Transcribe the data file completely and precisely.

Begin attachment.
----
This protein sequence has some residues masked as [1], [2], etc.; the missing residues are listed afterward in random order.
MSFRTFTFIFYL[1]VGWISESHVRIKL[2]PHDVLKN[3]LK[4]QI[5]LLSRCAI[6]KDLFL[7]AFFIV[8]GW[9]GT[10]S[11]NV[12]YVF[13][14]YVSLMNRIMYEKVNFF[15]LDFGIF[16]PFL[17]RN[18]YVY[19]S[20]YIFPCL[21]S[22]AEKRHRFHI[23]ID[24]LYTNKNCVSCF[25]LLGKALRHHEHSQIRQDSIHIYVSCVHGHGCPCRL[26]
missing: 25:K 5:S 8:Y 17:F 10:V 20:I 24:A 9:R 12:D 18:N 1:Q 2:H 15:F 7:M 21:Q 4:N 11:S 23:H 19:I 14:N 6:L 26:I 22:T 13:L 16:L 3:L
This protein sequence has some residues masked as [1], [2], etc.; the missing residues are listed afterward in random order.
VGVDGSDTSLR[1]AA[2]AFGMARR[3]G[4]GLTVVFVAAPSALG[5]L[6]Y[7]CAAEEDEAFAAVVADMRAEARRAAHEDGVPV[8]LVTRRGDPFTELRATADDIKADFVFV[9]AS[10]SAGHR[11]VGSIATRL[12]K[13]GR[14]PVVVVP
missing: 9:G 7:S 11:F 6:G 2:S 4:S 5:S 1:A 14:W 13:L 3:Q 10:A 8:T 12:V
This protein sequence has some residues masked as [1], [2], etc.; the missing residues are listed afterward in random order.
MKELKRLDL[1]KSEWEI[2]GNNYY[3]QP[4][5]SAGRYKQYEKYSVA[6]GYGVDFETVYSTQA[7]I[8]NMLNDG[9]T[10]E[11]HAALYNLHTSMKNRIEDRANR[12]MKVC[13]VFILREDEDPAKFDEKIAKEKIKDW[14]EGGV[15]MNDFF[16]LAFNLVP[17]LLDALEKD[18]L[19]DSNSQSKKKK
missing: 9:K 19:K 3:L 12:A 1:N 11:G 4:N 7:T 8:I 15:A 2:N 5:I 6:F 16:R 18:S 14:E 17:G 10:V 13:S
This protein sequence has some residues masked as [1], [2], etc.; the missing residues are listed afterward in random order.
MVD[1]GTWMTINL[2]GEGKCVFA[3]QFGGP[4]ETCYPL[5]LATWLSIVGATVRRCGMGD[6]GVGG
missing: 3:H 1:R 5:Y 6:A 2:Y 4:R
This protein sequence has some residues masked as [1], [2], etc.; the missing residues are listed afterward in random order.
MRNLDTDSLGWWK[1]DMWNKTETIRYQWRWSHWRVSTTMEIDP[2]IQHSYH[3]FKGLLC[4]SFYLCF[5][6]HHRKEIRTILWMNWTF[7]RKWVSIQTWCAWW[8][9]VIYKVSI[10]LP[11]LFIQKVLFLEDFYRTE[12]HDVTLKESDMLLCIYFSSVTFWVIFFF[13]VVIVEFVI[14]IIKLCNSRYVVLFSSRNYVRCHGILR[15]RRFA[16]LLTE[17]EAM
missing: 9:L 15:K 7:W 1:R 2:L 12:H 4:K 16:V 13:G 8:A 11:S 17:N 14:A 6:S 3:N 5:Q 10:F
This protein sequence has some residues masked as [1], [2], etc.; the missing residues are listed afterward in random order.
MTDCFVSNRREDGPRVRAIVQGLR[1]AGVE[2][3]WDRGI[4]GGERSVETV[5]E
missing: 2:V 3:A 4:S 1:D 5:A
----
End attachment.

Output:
This protein sequence has some residues masked as [1], [2], etc.; the missing residues are listed afterward in random order.
MSFRTFTFIFYL[1]VGWISESHVRIKL[2]PHDVLKN[3]LK[4]QI[5]LLSRCAI[6]KDLFL[7]AFFIV[8]GW[9]GT[10]S[11]NV[12]YVF[13][14]YVSLMNRIMYEKVNFF[15]LDFGIF[16]PFL[17]RN[18]YVY[19]S[20]YIFPCL[21]S[22]AEKRHRFHI[23]ID[24]LYTNKNCVSCF[25]LLGKALRHHEHSQIRQDSIHIYVSCVHGHGCPCRL[26]
missing: 25:K 5:S 8:Y 17:F 10:V 20:I 24:A 9:R 12:D 18:N 1:Q 2:H 15:F 7:M 21:Q 4:N 11:S 23:H 19:I 14:N 6:L 26:I 22:T 13:L 16:L 3:L
This protein sequence has some residues masked as [1], [2], etc.; the missing residues are listed afterward in random order.
VGVDGSDTSLR[1]AA[2]AFGMARR[3]G[4]GLTVVFVAAPSALG[5]L[6]Y[7]CAAEEDEAFAAVVADMRAEARRAAHEDGVPV[8]LVTRRGDPFTELRATADDIKADFVFV[9]AS[10]SAGHR[11]VGSIATRL[12]K[13]GR[14]PVVVVP
missing: 9:G 7:S 11:F 6:G 2:S 4:S 5:S 1:A 14:W 13:L 3:Q 10:A 8:T 12:V
This protein sequence has some residues masked as [1], [2], etc.; the missing residues are listed afterward in random order.
MKELKRLDL[1]KSEWEI[2]GNNYY[3]QP[4][5]SAGRYKQYEKYSVA[6]GYGVDFETVYSTQA[7]I[8]NMLNDG[9]T[10]E[11]HAALYNLHTSMKNRIEDRANR[12]MKVC[13]VFILREDEDPAKFDEKIAKEKIKDW[14]EGGV[15]MNDFF[16]LAFNLVP[17]LLDALEKD[18]L[19]DSNSQSKKKK
missing: 9:K 19:K 3:L 12:A 1:N 11:G 4:N 7:T 8:I 15:A 2:N 5:I 6:F 16:R 18:S 14:E 17:G 10:V 13:S
This protein sequence has some residues masked as [1], [2], etc.; the missing residues are listed afterward in random order.
MVD[1]GTWMTINL[2]GEGKCVFA[3]QFGGP[4]ETCYPL[5]LATWLSIVGATVRRCGMGD[6]GVGG
missing: 3:H 1:R 5:Y 6:A 2:Y 4:R
This protein sequence has some residues masked as [1], [2], etc.; the missing residues are listed afterward in random order.
MRNLDTDSLGWWK[1]DMWNKTETIRYQWRWSHWRVSTTMEIDP[2]IQHSYH[3]FKGLLC[4]SFYLCF[5][6]HHRKEIRTILWMNWTF[7]RKWVSIQTWCAWW[8][9]VIYKVSI[10]LP[11]LFIQKVLFLEDFYRTE[12]HDVTLKESDMLLCIYFSSVTFWVIFFF[13]VVIVEFVI[14]IIKLCNSRYVVLFSSRNYVRCHGILR[15]RRFA[16]LLTE[17]EAM
missing: 9:L 15:K 7:W 1:R 2:L 12:H 4:K 16:V 13:G 8:A 11:S 17:N 14:A 6:S 3:N 5:Q 10:F
This protein sequence has some residues masked as [1], [2], etc.; the missing residues are listed afterward in random order.
MTDCFVSNRREDGPRVRAIVQGLR[1]AGVE[2][3]WDRGI[4]GGERSVETV[5]E
missing: 2:V 3:A 4:S 1:D 5:A